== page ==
The sinister forces that are supposed to be vanquishing Christmas, in what is called the “War on Christmas,” are in retreat. In fact, they are celebrating it.
Across secular Europe the cr￨ches are on display and decorations adorn street lamps.
In most towns and villages, the central square is transformed into a Christmas market with a skating rink and stalls selling good things to eat and, even better, to drink. A million amplifiers blast carols in many languages. More traditional carolers go door to door.
Across the United States, Christmas fever has been building, like the strains of Maurice Ravel’s “Bolero,” since Thanksgiving. It is humanity’s greatest festival, a wonderful collective indulgence, a surrender simultaneously to our profound and trivial selves.
The “War on Christmas” is an argument advanced by commentators on Fox Cable News that centers on skirmishes over the First Amendment.
Fox actually publishes on the Internet a map of sites where it believes the forces opposed to Christmas are in hand-to-hand combat with the defenders of the Baby Jesus. Really!
The crux of the argument from the “war” people is that Christmas is a religious celebration that has been taken over by the ungodly. In fact, historically, it is an ungodly festival that was taken over by Christianity. It was a pagan festival that became a Christian festival and adjusted to the lands where it spread —and to the religious intensity of the time.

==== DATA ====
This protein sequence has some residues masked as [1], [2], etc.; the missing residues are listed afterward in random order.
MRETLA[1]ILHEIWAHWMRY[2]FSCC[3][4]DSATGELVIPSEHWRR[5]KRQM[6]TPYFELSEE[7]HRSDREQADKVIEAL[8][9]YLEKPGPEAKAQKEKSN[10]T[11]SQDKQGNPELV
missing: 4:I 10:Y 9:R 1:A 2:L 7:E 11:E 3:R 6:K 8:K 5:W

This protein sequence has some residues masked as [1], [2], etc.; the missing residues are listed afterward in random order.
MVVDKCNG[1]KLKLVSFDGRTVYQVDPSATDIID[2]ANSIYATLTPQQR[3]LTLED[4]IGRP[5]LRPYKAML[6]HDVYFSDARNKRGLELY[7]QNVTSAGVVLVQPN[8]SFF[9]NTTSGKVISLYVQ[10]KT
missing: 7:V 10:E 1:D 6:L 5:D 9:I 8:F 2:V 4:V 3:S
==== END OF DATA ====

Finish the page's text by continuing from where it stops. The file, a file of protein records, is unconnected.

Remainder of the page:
There is no mention of snow in the Bible; but thanks to Northern and Eastern Europeans, snow is part of Christmas. In hot Africa and India, shop windows are decorated with cotton wool and children sing “Good King Wenceslas” with the acceptance that snow is part of their Christmas, too. Yes, people who have never seen snow can dream of a white Christmas. That is just part of the great cultural snowball that is Christmas.
There is a silliness attending those who persist in believing that forces of atheism, secularism, and all the other religions, especially Islam, are out to rip the religious soul out of Christmas. Not quite. In Islam, Jesus is a prophet and a messiah and to be a believer, you must accept him. Others love the story of the Nativity without accepting it as a threat to their beliefs.
One of the joys of Christmas is that it is such a wondrous bundle of beliefs, cultural agglomerations and ethnic inclusions that to strip out any of them is to do violence to the best time of year all over the world. Charles Dickens’ masterpiece “A Christmas Carol” may embody the Christian spirit, but it features ghosts; Father Christmas comes from a union of German and Nordic mythology with the first Christian saint, Nicholas, who was known for his gifts to the poor. The old man who lives at the North Pole is now a global figure of many ethnicities. There is an Indian version, a Turkish version and a Brazilian version of him. Christmas is a festival of many splendors: decorations, from Russian icons to tinsel made in China; flora, from fir trees and mistletoe to ferns, in tropical climes; food, from German stollen to Mexican bacalao; music, from Bach to Broadway.
Much of the argument nowadays is about Christmas greetings, “Merry Christmas” versus “Happy Holidays.” My father, who read the King James Bible every day, had never read the U.S. Constitution, never heard of the separation of church and state, and who lived all his life in British Africa, used to say, “Season’s Greetings” or “Compliments of the Season.” His argument was that “not everyone is a Christian, but everyone has Christmas.”
Quite so. Merry Christmas.